Lathyrus ‘Spencer Mix’ is sweet pea seed blend that includes white and dark flowers, and clear shades of pink, red, lilac and purple.
Sweet peas are sun lovers, but like their roots in cool, moist soil. They are usually grown for cutting: the more assiduously you pick the flowers, the more the plants will produce. Continue reading “Lathyrus odoratus ‘Spencer Mix’”
For most of us, I suspect, hollyhocks are a dream, but what a dream they are!
Ruffled blooms with a hint of crinoline have the old fashioned charm and romance we associate with cottage gardens. The leafy green buds, typical of the mallow family, are decorative too. Continue reading “Cottage Garden Plants: Hollyhocks”
It’s ironic we gardeners are often highly suspicious of plants that have the potential to be really happy and spread in our gardens, whilst lavishing energy, love and concern on ones that only ever hover on the edge of survival. Continue reading “In Praise of Alstroemeria”
I felt like we all might need a treat today – myself included. So I’m sharing a few pictures of delphiniums, one of the best loved cottage garden plants, as part of my pictures for dreaming series. Continue reading “Cottage Garden Flowers: Delphiniums”
Today, I’m offering you a picture to dream over: Clematis ‘Perle d’Azur, Rosa ‘Rêve d’Or’ (the pale apricot climber) and Stachys byzantina with a pink moss rose and papaver at RHS Rosemoor.
Clematis and roses have been planted together in cottage gardens for centuries.
The art of combination planting is to mix plants that will extend the flowering season (just how many buds are there on the moss rose?); be harmonious in colour and contrasting in height and texture (the soft lamb’s ear, the prickly roses) and in flower shape. The lamb’s ear brings its spires; the poppy, cups; the roses are rosettes, and the clematis are single, open flowers. The clematis provides height and a mass of purple-blue, which goes so well with the pastel pinks and apricots. There’s a climbing rose too. For good measure, the roses throw scent into the mix. Continue reading “Classic Combination Planting: Clematis With Roses”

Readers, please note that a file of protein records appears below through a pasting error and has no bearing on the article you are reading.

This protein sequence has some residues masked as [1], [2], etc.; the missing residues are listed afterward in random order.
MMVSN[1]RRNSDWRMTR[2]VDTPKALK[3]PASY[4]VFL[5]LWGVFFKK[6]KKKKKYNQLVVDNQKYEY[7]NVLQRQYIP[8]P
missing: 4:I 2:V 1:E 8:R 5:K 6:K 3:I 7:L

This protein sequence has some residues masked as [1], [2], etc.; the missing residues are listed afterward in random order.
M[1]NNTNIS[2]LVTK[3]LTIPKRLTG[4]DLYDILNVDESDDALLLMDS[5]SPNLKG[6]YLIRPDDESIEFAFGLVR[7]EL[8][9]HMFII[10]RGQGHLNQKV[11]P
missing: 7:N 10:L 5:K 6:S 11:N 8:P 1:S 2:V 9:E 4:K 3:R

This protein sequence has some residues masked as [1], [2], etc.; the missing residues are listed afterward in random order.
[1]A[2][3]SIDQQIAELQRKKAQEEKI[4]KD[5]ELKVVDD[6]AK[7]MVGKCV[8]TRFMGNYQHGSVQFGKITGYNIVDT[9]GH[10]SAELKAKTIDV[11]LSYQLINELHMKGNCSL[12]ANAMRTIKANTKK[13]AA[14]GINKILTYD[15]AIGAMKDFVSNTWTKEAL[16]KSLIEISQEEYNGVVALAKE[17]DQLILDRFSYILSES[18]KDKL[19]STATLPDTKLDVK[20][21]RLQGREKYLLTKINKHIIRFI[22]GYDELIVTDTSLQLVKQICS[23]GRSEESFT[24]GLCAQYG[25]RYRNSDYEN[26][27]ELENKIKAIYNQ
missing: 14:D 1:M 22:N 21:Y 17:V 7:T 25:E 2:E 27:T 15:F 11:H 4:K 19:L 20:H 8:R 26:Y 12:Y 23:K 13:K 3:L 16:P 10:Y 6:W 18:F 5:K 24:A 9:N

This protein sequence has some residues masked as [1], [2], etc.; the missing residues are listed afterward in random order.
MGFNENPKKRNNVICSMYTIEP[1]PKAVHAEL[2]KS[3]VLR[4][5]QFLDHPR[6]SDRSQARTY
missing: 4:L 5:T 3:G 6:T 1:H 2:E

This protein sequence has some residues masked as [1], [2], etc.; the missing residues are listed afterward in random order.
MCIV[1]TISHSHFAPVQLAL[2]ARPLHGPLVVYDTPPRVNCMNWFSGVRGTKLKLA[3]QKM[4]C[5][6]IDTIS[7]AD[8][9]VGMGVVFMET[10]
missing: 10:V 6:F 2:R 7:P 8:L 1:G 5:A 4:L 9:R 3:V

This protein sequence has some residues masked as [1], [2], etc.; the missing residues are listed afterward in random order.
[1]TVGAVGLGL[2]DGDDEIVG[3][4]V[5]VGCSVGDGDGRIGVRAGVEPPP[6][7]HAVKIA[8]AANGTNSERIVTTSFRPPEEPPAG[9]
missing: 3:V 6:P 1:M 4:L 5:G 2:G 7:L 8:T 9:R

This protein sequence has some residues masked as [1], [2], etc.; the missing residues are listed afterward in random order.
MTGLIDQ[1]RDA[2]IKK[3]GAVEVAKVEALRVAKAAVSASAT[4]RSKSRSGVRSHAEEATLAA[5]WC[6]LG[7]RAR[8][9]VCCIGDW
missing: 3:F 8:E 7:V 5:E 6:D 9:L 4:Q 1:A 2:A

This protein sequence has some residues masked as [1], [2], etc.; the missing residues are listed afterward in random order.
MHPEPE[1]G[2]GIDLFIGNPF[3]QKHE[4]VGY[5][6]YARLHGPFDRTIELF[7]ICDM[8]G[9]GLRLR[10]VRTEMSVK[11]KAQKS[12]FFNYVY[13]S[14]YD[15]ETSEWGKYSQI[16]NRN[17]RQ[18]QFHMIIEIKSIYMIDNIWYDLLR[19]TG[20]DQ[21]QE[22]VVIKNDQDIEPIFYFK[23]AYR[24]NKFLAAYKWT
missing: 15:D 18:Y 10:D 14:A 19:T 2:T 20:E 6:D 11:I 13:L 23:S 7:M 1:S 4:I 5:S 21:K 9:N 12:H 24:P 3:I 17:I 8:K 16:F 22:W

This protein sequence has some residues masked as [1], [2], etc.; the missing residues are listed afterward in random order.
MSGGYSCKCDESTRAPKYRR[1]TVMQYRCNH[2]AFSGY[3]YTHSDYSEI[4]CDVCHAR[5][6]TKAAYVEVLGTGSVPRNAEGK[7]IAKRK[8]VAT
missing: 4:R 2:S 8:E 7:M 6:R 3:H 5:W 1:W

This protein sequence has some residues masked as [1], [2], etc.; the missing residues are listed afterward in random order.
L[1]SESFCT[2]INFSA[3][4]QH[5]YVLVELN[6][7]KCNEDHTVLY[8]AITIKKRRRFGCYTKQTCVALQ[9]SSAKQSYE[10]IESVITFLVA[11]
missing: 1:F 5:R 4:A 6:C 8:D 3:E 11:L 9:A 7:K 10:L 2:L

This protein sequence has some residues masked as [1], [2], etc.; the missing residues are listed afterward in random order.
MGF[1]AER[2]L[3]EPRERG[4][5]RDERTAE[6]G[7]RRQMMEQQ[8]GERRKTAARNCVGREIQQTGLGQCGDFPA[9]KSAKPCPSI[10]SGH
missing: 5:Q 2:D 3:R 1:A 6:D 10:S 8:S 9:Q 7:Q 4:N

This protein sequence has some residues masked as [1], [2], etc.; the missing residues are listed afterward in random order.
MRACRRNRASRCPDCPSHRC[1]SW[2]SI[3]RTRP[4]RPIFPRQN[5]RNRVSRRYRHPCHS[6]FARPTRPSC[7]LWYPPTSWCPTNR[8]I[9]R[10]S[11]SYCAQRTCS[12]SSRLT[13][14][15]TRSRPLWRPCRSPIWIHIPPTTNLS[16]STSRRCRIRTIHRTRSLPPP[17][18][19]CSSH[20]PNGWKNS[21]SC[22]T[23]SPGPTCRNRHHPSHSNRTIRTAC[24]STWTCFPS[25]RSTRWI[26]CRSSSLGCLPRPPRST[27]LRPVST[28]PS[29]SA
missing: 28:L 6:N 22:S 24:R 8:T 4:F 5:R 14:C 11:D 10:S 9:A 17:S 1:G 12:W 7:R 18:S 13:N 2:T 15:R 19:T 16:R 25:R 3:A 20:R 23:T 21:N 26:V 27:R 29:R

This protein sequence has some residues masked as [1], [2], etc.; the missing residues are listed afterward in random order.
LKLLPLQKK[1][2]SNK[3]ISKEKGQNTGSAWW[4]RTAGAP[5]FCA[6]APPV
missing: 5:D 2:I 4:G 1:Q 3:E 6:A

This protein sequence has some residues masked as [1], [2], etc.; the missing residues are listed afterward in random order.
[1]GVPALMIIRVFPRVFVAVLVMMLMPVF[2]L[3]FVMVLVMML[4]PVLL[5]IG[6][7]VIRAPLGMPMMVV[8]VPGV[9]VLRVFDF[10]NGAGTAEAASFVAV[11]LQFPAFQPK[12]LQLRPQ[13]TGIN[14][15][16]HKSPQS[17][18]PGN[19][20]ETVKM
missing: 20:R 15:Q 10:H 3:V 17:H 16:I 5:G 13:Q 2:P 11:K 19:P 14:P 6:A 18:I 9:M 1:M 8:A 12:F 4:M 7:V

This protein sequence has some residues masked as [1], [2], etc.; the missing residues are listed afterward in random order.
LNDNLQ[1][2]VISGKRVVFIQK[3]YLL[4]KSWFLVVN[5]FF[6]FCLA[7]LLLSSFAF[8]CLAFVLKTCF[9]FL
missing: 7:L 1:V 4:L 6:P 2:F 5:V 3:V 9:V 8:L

This post about hardy geraniums, popularly called cranesbills, (not the pelargoniums) is the second in my series on companion plants.
What are companion plants?
Companion plants complement the showy ornamentals society loves – roses, peonies, delphiniums and hollyhocks – filling in the gaps in the flower border and helping it flow. They’re pretty enough on their own terms and happy to mingle in, above or below other plants. Good neighbours, they will not compete too aggressively for food, water or space.
Their presence encourages a healthier ecosystem by attracting beneficial insects which is why companion plants are often recommended for kitchen gardens. To find out more about what makes a plant a good companion, check out the first post in the series, on astrantias. Continue reading “Great Companion Plants For a Cottage Garden: Geraniums”